That’s why I love Modern Monetary Theory (MMT). MMT shows how the government’s bills actually differ from our bills, starting with the fact that the government makes and manages the money we use, and unpacking what that means. If you look at a dollar bill, you’ll see the signatures of its creators; not taxpayers or bondholders, but the same government that prints, mints, and types into existence the currency we use everyday. Unfortunately, it is also the same government that props up the rich, while bleeding the poor. Moreover, it polices and micromanages our general use of money, while doing nothing to curb the financial lawlessness or corruption that actually harms society. Rather than seeing money and markets as creatures of law, many of us imagine them as sites of a sacred “natural order” and the government as a watchman over profane peripheries. In this view, money and markets come first, and law and politics “intervene.” 

But the economy is foundationally a construct of law and politics. To quote law professor Christine Desan, the constitutional order of money, in particular, “can bring people together or set them at each other’s throats.” Our current order arguably locks us into a zero-sum struggle. But, as in so many other cases, we are fighting to seize and transform that order. And on our way, we should approach public finance as a site of struggle beyond redistribution.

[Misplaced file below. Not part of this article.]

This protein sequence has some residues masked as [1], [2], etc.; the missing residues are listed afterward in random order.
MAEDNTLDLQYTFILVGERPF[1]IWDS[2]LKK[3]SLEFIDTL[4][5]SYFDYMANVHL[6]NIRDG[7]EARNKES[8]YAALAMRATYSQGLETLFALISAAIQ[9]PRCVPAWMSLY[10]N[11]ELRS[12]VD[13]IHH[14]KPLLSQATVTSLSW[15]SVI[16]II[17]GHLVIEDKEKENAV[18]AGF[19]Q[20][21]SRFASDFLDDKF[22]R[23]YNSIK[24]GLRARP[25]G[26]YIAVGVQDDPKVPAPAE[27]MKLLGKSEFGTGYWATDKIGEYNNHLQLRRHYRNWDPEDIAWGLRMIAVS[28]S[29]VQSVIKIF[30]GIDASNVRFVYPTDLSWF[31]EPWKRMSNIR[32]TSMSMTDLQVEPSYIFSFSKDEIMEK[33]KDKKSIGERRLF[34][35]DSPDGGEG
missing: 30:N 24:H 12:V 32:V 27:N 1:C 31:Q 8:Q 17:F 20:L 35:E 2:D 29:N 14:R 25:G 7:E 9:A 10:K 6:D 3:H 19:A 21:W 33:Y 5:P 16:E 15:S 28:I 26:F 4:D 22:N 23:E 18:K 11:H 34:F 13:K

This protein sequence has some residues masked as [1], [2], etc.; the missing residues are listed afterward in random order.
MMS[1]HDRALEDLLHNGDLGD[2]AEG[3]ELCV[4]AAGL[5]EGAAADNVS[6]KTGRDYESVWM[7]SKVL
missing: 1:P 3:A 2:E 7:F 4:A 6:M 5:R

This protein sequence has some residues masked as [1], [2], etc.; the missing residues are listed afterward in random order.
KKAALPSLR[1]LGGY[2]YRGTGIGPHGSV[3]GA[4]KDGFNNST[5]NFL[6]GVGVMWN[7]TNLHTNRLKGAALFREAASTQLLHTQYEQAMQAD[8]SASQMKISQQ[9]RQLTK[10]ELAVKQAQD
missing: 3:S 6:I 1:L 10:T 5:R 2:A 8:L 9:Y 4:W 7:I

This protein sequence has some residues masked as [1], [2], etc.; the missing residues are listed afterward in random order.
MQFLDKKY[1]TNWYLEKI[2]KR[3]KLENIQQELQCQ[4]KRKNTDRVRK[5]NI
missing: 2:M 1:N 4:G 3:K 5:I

In order to dismantle our broken world and build a new one, we need to think about the monetary system less in terms of “tax-and-transfer” and more in terms of “create and destroy.”  When we talk about D.C.’s fiscal responsibility, we should insist Congress spend more money—on us—and cease spending on activities that hurt us, because they hurt us. Making this case requires a deeper view of what money actually is—not a scarce natural resource, but an abundant social resource. This is a central insight of MMT. Thinking this way begins with a quip former Sanders economic adviser Stephanie Kelton often shares: once we recognize that “money doesn’t grow on rich people”—much less poor people—we gain more breathing room for policy creativity. Instead of getting punished, we can finally get paid.


  MMT is not a set of policies, but an interdisciplinary body of thought that quite literally “follows the money.” Suggesting the source of money is everyday people’s market activity is a con. Some MMT economists call it an “innocent fraud.” I’m not so charitable. So get in the car. We’re going forensic accounting.